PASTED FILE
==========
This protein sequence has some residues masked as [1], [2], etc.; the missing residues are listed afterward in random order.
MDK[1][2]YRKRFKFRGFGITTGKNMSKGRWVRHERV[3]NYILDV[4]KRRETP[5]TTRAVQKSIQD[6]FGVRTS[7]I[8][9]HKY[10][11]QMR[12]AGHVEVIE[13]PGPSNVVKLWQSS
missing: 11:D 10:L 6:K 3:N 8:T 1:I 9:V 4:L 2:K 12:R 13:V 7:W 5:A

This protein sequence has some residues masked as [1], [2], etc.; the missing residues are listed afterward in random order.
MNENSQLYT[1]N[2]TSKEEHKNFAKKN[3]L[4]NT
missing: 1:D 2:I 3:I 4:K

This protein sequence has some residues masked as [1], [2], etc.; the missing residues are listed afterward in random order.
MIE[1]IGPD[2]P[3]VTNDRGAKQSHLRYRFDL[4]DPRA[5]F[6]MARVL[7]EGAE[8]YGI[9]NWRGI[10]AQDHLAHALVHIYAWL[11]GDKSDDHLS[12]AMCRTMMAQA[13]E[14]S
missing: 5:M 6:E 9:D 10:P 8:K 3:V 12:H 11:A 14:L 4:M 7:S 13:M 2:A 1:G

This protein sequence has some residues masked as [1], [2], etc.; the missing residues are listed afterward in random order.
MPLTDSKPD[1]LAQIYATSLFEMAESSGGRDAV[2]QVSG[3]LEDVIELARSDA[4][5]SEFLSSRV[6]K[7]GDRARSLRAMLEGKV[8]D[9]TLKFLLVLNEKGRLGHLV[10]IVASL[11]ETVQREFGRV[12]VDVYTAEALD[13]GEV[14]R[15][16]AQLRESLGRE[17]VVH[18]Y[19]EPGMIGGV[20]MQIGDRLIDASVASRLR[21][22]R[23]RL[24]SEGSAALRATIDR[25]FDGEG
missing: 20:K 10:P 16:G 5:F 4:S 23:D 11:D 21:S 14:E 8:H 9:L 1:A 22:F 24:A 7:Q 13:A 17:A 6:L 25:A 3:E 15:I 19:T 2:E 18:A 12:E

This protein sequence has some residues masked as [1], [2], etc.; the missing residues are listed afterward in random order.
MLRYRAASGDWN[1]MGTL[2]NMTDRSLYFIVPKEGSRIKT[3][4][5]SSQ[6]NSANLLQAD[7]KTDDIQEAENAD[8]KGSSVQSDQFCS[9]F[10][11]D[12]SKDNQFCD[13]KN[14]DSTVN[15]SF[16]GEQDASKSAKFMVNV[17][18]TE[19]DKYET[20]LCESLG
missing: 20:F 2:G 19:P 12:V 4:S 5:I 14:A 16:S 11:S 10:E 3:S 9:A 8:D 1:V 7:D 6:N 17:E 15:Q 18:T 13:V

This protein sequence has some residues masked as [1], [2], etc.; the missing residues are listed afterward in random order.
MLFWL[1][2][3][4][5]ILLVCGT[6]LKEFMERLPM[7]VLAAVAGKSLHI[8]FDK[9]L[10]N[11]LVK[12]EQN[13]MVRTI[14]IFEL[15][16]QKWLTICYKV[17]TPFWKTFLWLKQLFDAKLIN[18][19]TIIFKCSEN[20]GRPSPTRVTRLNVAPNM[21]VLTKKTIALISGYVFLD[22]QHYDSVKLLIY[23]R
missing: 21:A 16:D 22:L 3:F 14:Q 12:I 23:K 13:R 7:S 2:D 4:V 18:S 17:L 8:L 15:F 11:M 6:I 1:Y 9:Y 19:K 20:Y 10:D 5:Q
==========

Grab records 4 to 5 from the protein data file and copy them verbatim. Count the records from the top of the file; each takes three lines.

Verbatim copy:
This protein sequence has some residues masked as [1], [2], etc.; the missing residues are listed afterward in random order.
MPLTDSKPD[1]LAQIYATSLFEMAESSGGRDAV[2]QVSG[3]LEDVIELARSDA[4][5]SEFLSSRV[6]K[7]GDRARSLRAMLEGKV[8]D[9]TLKFLLVLNEKGRLGHLV[10]IVASL[11]ETVQREFGRV[12]VDVYTAEALD[13]GEV[14]R[15][16]AQLRESLGRE[17]VVH[18]Y[19]EPGMIGGV[20]MQIGDRLIDASVASRLR[21][22]R[23]RL[24]SEGSAALRATIDR[25]FDGEG
missing: 20:K 10:P 16:G 5:F 4:S 23:D 11:D 21:S 14:E 8:H 9:L 1:A 22:F 24:A 7:Q 13:A 17:A 6:L 25:A 3:E 15:I 19:T 2:E 18:A 12:E

This protein sequence has some residues masked as [1], [2], etc.; the missing residues are listed afterward in random order.
MLRYRAASGDWN[1]MGTL[2]NMTDRSLYFIVPKEGSRIKT[3][4][5]SSQ[6]NSANLLQAD[7]KTDDIQEAENAD[8]KGSSVQSDQFCS[9]F[10][11]D[12]SKDNQFCD[13]KN[14]DSTVN[15]SF[16]GEQDASKSAKFMVNV[17][18]TE[19]DKYET[20]LCESLG
missing: 20:F 2:G 19:P 12:V 4:S 5:I 14:A 16:S 11:S 10:E 3:S 9:A 8:D 1:V 7:D 6:N 17:E 15:Q 18:T 13:V